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Accleration of 2blocks

  1. Oct 12, 2011 #1
    1. The problem statement, all variables and given/known data

    2. Relevant equations
    a= F/m

    F= mgsinθ-Ffr

    Ffr = [itex]\mu[/itex]mgcosθ

    d= 1/2gt^2

    3. The attempt at a solution

    a = (m1gsinθ+m2gsinθ)-([itex]\mu[/itex]m1gcosθ+[itex]\mu[/itex]m2gcosθ)/(m1+m2)

    a = 3.72 m/s^2

    t = 1.03s

    I need someone to verify if this is correct, no anwser key was provided


    Attached Files:

  2. jcsd
  3. Oct 12, 2011 #2


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    Take care with the formulation. The first term has to be divided by (m1+m2), too. Your result is not correct.

    Last edited: Oct 12, 2011
  4. Oct 12, 2011 #3


    how about now?
  5. Oct 12, 2011 #4


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    Still wrong. Did you divide the second term with m1+m2?

  6. Oct 12, 2011 #5
    a = 2.35 m/s^2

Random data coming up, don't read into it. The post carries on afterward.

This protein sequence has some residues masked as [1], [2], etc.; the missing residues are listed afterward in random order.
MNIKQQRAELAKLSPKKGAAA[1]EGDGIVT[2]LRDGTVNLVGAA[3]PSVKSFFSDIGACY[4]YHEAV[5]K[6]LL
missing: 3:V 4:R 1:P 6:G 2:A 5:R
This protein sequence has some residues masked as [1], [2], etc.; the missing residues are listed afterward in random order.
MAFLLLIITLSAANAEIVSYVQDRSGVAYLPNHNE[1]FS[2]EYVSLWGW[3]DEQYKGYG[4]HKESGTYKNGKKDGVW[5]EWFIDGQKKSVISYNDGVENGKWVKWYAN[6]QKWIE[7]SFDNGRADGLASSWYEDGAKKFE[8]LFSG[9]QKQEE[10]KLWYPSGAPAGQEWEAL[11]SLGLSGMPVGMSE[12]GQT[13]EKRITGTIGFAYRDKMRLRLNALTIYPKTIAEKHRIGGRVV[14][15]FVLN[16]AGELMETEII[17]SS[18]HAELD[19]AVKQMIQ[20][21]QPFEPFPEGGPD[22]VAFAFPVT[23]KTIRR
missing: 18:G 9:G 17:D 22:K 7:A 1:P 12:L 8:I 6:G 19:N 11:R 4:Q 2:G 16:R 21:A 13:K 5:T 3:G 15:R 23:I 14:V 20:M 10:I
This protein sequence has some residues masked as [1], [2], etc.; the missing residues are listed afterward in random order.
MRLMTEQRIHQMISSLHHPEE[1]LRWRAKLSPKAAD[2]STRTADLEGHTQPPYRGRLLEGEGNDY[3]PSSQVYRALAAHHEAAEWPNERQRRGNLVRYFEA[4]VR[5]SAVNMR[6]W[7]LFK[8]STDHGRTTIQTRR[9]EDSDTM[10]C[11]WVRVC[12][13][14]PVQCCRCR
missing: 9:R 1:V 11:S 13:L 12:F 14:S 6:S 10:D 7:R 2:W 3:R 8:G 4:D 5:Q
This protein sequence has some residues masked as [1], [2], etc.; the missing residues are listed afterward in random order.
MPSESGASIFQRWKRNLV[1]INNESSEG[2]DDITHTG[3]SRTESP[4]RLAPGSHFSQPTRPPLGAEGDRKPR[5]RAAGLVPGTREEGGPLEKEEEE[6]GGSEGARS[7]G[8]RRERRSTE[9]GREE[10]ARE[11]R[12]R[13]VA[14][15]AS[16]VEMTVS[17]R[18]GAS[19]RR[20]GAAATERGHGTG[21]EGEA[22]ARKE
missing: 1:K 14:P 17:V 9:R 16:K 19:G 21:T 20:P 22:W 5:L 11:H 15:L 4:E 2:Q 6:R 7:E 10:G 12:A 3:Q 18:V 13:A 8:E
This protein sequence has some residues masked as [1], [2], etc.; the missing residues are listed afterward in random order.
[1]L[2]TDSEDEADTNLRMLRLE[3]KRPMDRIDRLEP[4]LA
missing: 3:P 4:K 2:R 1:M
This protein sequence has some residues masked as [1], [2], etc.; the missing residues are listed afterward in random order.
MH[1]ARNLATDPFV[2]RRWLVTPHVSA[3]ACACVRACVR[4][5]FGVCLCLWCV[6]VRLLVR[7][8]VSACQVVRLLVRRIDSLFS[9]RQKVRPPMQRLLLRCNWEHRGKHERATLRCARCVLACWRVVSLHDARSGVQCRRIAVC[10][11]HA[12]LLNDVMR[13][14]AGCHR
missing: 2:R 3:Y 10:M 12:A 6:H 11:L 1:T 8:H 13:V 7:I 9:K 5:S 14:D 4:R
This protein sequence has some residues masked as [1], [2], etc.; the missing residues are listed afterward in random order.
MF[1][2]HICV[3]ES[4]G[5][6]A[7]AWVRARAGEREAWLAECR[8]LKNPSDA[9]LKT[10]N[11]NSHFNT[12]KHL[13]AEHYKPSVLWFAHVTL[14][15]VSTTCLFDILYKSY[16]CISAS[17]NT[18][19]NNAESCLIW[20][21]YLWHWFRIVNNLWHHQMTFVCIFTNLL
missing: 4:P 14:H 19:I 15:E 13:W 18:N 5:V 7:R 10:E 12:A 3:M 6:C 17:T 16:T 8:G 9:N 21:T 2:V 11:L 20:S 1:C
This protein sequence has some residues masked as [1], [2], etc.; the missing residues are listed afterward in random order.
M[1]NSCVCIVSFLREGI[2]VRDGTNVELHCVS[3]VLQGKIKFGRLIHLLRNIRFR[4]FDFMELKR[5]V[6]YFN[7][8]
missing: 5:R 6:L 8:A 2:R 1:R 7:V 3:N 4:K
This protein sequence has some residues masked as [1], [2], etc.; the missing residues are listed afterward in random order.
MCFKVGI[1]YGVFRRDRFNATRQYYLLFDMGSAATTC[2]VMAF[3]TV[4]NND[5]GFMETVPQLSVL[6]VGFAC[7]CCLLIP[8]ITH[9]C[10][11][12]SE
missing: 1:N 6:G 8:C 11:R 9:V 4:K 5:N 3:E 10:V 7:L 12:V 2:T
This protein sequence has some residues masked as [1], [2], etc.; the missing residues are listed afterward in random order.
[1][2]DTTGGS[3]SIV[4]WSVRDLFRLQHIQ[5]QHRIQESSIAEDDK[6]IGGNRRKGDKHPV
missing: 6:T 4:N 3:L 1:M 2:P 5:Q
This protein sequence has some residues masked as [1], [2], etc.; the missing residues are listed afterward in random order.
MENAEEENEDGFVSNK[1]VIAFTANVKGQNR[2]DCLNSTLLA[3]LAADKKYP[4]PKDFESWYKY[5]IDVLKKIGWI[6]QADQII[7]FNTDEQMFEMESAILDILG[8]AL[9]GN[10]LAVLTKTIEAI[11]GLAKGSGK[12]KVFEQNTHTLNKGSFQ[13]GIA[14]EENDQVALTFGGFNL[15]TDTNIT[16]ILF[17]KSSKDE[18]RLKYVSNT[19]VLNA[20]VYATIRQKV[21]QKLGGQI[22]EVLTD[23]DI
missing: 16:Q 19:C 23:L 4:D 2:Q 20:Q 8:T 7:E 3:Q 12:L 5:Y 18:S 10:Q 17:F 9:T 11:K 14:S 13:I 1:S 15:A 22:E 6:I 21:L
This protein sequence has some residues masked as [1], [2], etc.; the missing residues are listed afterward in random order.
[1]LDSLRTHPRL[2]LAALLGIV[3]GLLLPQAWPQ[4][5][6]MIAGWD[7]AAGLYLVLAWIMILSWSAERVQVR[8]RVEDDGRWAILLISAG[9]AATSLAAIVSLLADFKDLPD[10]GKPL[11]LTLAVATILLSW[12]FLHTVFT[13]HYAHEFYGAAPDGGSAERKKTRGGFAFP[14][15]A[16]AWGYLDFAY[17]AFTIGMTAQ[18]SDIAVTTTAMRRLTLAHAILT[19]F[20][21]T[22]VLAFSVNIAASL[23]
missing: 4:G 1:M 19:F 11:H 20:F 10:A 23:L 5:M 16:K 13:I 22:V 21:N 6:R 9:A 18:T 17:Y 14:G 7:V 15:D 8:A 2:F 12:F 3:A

t = 1.30s

  7. Oct 12, 2011 #6


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    Correct the red part.

  8. Oct 12, 2011 #7

    ehild i really appreciate the help

    is the contact force the difference between the forces of the blocks? or the sum
  9. Oct 12, 2011 #8


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    The contact force is the magnitude of the force one block exerts to the other.

    The common acceleration is the sum of all forces on the system divided by the sum of the masses. The internal forces (the force of block 1 on block 2 and the one block2 exerts to block 1 are opposite and of equal magnitude) cancel, so a=∑Fi(external)]/mi.

    If T is the contact force, Newton's second law applied to both blocks says that

    m1a1=m1gsin(θ)-T-m1μ1gcos(θ) and

    m2a1=m2gsin(θ)+T-m2μ2gcos(θ) .

    If the blocks move together, a1=a2.
    Add the equations:

    a(m1+m2)=(m1+m2)g sin(θ)-(m1μ1+m2μ2)gcos(θ),
    that is,

    [tex]a=gsin(\theta)-\frac{m_1 \mu_1+m_2\mu_2}{m_1 +m_2}g cos(\theta)[/tex]

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